Background: Sharing of tissue samples for research and disease surveillance purposes has become increasingly important. While it is clear that this is an area of intense, international controversy, there is an absence of data about what researchers themselves and those involved in the transfer of samples think about these issues, particularly in developing countries. Methods: A survey was carried out in a number of Asian countries and in Egypt to explore what researchers and others involved in research, storage and transfer (...) of human tissue samples thought about some of the issues related to sharing of such samples. Results: The results demonstrated broad agreement with the positions taken by developing countries in the current debate, favoring quite severe restrictions on the use of samples by developed countries. Conclusions: It is recommended that an international agreement is developed on what conditions should be attached to any sharing of human tissue samples across borders. (shrink)
This article concerns deaf children and young people living in South Africa who are South African Sign Language users and who participated in an interdisciplinary research project using the medium of teaching film and photography with the goal of enhancing resilience. Specifically, this paper explores three questions that emerged from the deaf young people’s experience and involvement with the project: What is disclosed about deaf young people’s worldmaking through the filmic and photographic modality? What specific impacts do deaf young people’s (...) ontologically visual habitations of the world have on the production of their film/photographic works? How does deaf young people’s visual, embodied praxis through film and photography enable resilience? The presentation of findings and related theoretical discussion is organised around three key themes: ‘writing’ into reality through photographic practice, filmmaking as embodied emotional praxis and enhancing resilience through visual methodologies. The discussion is interspersed with examples of the young people’s own work. (shrink)
Three experiments with preschool- and young school-aged children (N = 75 and 53) explored the kinds of relations children detect in samples of instances (descriptive problem) and how they generalize those relations to new instances (inferential problem). Each experiment initially presented a perfect biconditional relation between two features (e.g., all and only frogs are blue). Additional examples undermined one of the component conditional relations (not all frogs are blue) but supported another (only frogs are blue). Preschool-aged children did not distinguish (...) between supported and undermined relations. Older children did show the distinction, at least when the test instances were clearly drawn from the same population as the training instances. Results suggest that younger children’s difficulties may stem from the demands of using imperfect correlations for predictions. Older children seemed sensitive to the inferential problem of using samples to make predictions about populations. (shrink)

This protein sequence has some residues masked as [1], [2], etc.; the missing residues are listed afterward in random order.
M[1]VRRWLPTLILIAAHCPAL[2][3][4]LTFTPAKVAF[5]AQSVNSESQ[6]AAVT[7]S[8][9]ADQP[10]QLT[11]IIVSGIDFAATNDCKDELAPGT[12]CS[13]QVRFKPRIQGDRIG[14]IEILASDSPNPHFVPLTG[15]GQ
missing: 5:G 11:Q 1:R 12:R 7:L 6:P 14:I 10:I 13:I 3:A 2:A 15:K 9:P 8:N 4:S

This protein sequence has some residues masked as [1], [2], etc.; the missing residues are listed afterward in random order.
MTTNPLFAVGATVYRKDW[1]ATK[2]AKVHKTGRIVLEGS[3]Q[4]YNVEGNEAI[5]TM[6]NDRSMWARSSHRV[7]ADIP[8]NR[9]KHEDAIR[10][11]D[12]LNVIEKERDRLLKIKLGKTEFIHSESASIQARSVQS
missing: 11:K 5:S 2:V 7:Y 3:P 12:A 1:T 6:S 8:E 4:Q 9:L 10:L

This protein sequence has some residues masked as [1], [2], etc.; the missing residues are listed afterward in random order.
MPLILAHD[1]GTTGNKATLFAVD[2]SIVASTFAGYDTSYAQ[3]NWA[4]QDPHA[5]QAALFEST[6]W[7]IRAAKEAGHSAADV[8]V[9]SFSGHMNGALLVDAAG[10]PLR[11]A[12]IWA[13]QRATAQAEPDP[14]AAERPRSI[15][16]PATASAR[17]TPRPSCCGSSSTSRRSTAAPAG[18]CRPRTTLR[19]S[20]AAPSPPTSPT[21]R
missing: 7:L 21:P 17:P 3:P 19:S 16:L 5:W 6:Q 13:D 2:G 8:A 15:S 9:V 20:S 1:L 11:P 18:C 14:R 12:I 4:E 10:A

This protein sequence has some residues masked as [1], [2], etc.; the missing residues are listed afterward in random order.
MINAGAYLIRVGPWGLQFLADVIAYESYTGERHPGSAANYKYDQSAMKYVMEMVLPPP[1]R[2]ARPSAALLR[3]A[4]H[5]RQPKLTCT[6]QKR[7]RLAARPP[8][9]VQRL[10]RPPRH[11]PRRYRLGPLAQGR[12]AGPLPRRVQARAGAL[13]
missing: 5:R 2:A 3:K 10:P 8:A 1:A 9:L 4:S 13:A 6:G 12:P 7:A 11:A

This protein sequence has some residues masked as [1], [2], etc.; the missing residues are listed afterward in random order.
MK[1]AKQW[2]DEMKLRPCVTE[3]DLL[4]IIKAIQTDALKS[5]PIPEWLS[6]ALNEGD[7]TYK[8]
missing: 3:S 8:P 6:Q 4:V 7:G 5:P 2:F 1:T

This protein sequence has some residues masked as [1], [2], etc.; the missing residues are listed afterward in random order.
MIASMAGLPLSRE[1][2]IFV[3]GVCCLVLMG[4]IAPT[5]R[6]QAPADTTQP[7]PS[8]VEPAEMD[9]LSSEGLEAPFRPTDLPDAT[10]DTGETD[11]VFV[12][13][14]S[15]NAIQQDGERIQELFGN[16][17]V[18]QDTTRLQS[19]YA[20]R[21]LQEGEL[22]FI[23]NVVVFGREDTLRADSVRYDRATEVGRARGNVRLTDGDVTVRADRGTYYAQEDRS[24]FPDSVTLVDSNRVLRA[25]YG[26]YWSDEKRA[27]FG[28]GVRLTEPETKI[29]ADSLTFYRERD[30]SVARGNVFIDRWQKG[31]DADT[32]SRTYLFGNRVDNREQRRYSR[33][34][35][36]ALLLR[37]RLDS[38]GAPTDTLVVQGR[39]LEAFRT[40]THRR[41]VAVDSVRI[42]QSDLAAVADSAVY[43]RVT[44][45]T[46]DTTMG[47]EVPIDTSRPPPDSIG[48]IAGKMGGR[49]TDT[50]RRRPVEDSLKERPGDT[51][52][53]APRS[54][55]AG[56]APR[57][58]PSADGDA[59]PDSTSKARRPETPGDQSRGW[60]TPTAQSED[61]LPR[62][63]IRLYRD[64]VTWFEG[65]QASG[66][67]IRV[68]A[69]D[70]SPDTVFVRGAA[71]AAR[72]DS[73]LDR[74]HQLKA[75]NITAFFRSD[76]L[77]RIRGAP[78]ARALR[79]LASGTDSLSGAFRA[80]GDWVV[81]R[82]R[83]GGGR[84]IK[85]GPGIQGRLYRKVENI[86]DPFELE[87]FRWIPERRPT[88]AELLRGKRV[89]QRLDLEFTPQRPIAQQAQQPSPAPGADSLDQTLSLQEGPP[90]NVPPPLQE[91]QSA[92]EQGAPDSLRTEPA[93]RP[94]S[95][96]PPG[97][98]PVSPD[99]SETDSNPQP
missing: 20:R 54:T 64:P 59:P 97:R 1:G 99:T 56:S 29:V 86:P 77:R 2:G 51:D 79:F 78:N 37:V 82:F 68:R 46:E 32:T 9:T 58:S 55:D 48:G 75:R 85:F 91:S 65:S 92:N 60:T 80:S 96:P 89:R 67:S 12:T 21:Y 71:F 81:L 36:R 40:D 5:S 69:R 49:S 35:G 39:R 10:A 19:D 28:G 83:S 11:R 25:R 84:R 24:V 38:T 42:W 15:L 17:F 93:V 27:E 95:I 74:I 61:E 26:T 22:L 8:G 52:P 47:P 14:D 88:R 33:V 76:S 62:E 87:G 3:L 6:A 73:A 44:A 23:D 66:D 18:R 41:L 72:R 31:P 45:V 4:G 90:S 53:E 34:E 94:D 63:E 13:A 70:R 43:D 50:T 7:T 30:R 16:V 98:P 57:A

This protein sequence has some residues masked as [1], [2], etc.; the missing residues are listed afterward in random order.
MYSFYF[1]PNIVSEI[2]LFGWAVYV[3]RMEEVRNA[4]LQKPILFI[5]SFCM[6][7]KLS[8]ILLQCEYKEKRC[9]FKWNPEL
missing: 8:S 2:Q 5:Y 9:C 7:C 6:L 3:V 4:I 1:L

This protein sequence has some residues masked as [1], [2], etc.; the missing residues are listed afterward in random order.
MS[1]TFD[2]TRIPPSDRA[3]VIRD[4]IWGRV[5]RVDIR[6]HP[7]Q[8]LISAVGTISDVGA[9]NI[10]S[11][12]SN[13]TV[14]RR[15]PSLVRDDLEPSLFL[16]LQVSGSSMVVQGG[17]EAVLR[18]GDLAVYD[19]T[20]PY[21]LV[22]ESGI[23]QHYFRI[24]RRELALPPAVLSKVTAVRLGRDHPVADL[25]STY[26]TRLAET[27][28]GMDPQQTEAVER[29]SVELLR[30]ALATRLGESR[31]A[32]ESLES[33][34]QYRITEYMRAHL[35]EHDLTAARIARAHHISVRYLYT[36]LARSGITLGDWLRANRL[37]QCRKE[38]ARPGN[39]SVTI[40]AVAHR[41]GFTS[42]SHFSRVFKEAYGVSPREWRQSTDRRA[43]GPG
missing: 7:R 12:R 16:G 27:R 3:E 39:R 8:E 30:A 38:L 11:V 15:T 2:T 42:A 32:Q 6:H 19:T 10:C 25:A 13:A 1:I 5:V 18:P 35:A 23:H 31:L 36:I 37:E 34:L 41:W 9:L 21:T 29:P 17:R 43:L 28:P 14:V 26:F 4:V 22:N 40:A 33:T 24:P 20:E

Of all the distinctive features of the Buddhist religion, one of the most neglected is the sangha . Scholars give much attention to the study of texts and commentaries, the analysis of doctrines and the classification of schools. But the core of the Buddhist religion is the sangha , the community of bhikkhus around whose corporate life the religion is moulded. It is the existence and structure of the sangha which has shaped the history of Buddhism, enabled it to take (...) root in new countries, and given it the customs and rituals which have made it a religion rather than a small sect. (shrink)
In his 1836 lectures to the Royal Institute, the great landscape painter John Constable stated that ‘Painting is a science, and should be pursued as an inquiry into the laws of nature.’ Landscape, he went on to say, should ‘be considered a branch of natural philosophy, of which pictures are but the experiments.’ 1 Constable makes two claims in this striking passage. The first is that painting is a form of inquiry. This is, by itself, a bold claim, but Constable (...) goes on to state that painters and scientists inquire in the same way. As controversial as these views are, both of them have been sympathetically entertained in recent years by several philosophers. In particular, Nelson Goodman and Catherine Elgin have maintained that painting, and the other arts, are forms of inquiry, and that they are akin to the sciences in important respects. 2 I think, however, that Constable is only half right. Although I agree that the arts are forms of inquiry, I will argue that the arts and the sciences employ radically different methods. That the arts and the sciences are very different forms of inquiry might seem to be a point so obvious as to be scarcely worth making. We can, however, appreciate more clearly how the arts can contribute to our knowledge by contrasting its methods with those of science. (shrink)